Residents of Baba Amr who fled to Lebanon said the smell of decomposed bodies, sewage and destruction filled the air in the Syrian city of Homs as troops seeking to crush a revolt against President Bashar al-Assad bombarded it into submission.
With aid workers still blocked from reaching the former rebel stronghold and most foreign journalists banned from Syria, witness accounts from residents who fled across the border portrayed a grim picture of conditions in Homs.
"The smell of death was everywhere. We could smell the bodies buried under the rubble all the time," said Ahmad, who fled to Lebanon last week.
"Bodies are in the streets, many are decomposed but we could not bury them," he said, speaking at a relative's house in Lebanon, looking tired with dark circles around his eyes.
"We saw so much death that at the end the sight of a dismembered body of a relative or a friend stopped moving us."
Residents knew the end was near when, after a month of shelling, the Syrian army blew up a 3-km (2-mile) tunnel they had used to smuggle in essentials keeping them alive.
After that fighters of the Free Syrian Army, citing lack of ammunition and many casualties, urged people to leave.
Men fled to Lebanon, women and children to villages in Homs province. But some did not make it. Activists said last week at least 62 people were killed when they tried to leave Baba Amr.
Those who left said heavy bombardment had razed most of the neighbourhood. Many buildings and houses were flattened, water pipes were blown up and sewage and litter filled the streets.
"I stopped feeling anything when I see people I know dead... Many people started feeling like that - the atrocities we saw were beyond our imagination," said another former resident, speaking from a secret location as his presence was illegal.
Syrian state television reported residents were returning to Baba Amr, airing footage on Tuesday of dozens of men, women and children walking through grubby streets, passing pock-marked and semi-destroyed buildings.
Syria says it is fighting armed militants funded and armed from abroad while residents say the crackdown is aimed at crushing pro-democracy protesters and those opposed to Assad.
A convoy sent by the International Committee of the Red Cross (ICRC) and the Syrian Red Crescent to provide aid and evacuate the wounded was still awaiting approval to enter Baba Amr. Activists said the army may have stalled the convoy to remove traces of destruction and take bodies from the streets.
A man who fled a day after the army went in said soldiers raided houses, arresting men who remained in the district and executed some of them. Activists say at least 60 men were executed since Friday.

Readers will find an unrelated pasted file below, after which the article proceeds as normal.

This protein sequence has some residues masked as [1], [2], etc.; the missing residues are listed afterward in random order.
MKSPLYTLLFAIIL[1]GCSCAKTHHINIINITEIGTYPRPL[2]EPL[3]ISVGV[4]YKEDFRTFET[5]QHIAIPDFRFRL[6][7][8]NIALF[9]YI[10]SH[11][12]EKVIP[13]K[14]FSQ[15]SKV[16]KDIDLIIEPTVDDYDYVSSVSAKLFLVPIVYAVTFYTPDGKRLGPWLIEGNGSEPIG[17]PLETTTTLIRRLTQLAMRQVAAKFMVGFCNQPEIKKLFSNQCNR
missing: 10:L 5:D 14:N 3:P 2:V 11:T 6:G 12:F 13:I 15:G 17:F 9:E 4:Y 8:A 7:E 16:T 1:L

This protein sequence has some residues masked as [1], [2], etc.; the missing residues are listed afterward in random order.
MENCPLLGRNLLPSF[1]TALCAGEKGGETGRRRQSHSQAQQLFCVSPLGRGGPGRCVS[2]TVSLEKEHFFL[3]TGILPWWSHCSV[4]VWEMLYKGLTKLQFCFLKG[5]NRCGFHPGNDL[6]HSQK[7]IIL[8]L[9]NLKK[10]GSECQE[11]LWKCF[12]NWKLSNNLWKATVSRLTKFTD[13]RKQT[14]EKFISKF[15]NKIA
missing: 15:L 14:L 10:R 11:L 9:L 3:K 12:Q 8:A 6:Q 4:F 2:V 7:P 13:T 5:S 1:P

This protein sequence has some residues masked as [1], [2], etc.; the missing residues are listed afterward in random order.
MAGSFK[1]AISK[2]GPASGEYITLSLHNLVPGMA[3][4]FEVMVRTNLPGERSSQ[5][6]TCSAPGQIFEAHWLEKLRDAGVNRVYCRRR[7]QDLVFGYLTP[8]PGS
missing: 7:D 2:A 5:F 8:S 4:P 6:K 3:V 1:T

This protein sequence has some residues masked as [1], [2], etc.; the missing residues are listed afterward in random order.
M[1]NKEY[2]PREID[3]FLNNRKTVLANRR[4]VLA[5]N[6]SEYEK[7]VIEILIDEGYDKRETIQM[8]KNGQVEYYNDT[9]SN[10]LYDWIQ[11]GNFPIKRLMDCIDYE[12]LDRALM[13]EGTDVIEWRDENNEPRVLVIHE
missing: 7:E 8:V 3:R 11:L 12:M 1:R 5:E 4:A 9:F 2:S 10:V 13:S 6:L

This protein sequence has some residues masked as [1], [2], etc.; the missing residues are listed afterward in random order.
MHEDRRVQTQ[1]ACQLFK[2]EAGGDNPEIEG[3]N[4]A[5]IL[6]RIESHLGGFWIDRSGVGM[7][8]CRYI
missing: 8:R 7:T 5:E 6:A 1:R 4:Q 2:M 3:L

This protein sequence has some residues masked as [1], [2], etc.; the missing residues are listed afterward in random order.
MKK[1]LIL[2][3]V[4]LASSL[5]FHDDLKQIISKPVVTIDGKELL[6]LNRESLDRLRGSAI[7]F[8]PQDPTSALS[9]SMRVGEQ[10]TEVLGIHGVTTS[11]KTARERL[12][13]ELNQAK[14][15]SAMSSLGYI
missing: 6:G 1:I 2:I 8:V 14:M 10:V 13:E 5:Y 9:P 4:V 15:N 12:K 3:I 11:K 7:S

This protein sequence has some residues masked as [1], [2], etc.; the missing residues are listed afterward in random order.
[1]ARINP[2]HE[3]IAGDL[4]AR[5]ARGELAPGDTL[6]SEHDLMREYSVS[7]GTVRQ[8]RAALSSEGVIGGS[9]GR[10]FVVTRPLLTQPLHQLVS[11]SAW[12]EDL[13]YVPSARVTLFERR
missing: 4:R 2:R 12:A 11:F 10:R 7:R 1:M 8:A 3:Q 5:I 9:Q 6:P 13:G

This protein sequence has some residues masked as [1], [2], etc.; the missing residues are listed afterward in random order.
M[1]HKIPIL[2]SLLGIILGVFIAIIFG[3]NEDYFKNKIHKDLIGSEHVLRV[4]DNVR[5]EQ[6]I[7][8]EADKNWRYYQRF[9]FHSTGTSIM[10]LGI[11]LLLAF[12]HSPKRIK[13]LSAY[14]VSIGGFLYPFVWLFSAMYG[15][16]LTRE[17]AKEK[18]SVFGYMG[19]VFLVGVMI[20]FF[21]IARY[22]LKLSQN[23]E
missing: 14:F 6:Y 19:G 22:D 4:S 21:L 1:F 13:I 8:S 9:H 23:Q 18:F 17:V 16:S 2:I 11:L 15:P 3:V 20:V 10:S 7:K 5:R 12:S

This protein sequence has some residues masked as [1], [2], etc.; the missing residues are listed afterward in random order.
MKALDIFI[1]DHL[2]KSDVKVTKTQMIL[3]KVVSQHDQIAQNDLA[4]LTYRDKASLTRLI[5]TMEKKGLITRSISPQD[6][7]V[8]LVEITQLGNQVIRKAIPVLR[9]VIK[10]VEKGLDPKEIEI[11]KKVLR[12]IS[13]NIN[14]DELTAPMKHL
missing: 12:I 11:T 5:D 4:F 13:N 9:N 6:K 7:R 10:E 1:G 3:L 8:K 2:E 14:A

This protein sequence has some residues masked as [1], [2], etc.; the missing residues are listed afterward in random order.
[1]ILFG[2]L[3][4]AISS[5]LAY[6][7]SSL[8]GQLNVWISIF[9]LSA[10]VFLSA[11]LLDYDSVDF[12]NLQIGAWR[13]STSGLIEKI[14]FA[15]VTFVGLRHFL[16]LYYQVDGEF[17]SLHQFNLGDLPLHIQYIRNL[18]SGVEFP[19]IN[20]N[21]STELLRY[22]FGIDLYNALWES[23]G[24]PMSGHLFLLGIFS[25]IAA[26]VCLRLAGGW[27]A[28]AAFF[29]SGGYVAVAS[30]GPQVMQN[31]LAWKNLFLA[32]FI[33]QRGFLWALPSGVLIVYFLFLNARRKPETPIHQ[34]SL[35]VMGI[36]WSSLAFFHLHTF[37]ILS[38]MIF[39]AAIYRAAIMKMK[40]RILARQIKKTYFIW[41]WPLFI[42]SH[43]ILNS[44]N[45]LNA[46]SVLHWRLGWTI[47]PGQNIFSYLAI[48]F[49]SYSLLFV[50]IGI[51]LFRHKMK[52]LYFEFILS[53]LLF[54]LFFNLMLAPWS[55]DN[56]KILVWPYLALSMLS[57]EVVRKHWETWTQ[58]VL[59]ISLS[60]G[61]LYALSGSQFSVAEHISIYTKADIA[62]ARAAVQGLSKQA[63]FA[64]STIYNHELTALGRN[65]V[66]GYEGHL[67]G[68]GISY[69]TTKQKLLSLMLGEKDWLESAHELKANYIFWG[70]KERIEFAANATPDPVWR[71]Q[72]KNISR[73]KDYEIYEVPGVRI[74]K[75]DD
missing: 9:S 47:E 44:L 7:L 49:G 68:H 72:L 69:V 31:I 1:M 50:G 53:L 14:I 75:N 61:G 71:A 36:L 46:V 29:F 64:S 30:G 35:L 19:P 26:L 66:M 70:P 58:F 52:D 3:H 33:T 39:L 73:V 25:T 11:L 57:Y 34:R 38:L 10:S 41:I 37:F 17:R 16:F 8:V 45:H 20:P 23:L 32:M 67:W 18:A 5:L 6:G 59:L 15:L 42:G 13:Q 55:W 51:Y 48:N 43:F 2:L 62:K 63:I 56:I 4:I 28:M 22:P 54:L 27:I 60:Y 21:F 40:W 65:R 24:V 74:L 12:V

"They are cleansing the neighbourhood, they are robbing houses, arresting people then executing some. Baba Amr is besieged from all sides. It is a disaster," said Omar, speaking by phone from inside Homs the day he fled Baba Amr.
"They said they have a list of 1,500 men and they want them all... They are shooting everything that is moving, even animals. There are bodies in the streets, some are swollen and carry signs of torture," he said with a trembling voice.
An activists who was speaking to Reuters from Homs province said on Tuesday that there were at least nine rape cases reported to the activists and that the army continued killing young men in the district.
For a month of continuous shelling, residents felt abandoned by a world which left them without food or water and at the mercy of an unexpectedly severe military onslaught.
"We were surprised to see how long it lasted. We were not ready for all of that. We thought: 'Now Baba Amr will break the back of the regime,' and we thought: 'OK, let them come,'" said another resident called Omar who fled to Lebanon last week.
"After the third day of shelling we felt we were alone, the world has abandoned us, and that even if (Assad) uses his planes against us nobody will move," he said with a faint broken smile.
Many of those in Lebanon have lost contact with their families. They said in one month they buried a thousand people but many were left under the rubble and the death toll was impossible to ascertain.
"In every house there is a martyr if not more. It is impossible to know the exact number of those killed, we have to go back to Baba Amr and gather in a square to count each other in order to know how many are missing," said Omar.
Despite their losses, the men said they would return to take back their neighbourhood and bring down Assad.
"This is just one round. The war is not over. We are going back and we will not stop then. The army will leave Baba Amr whether they like it or not," Ahmad said.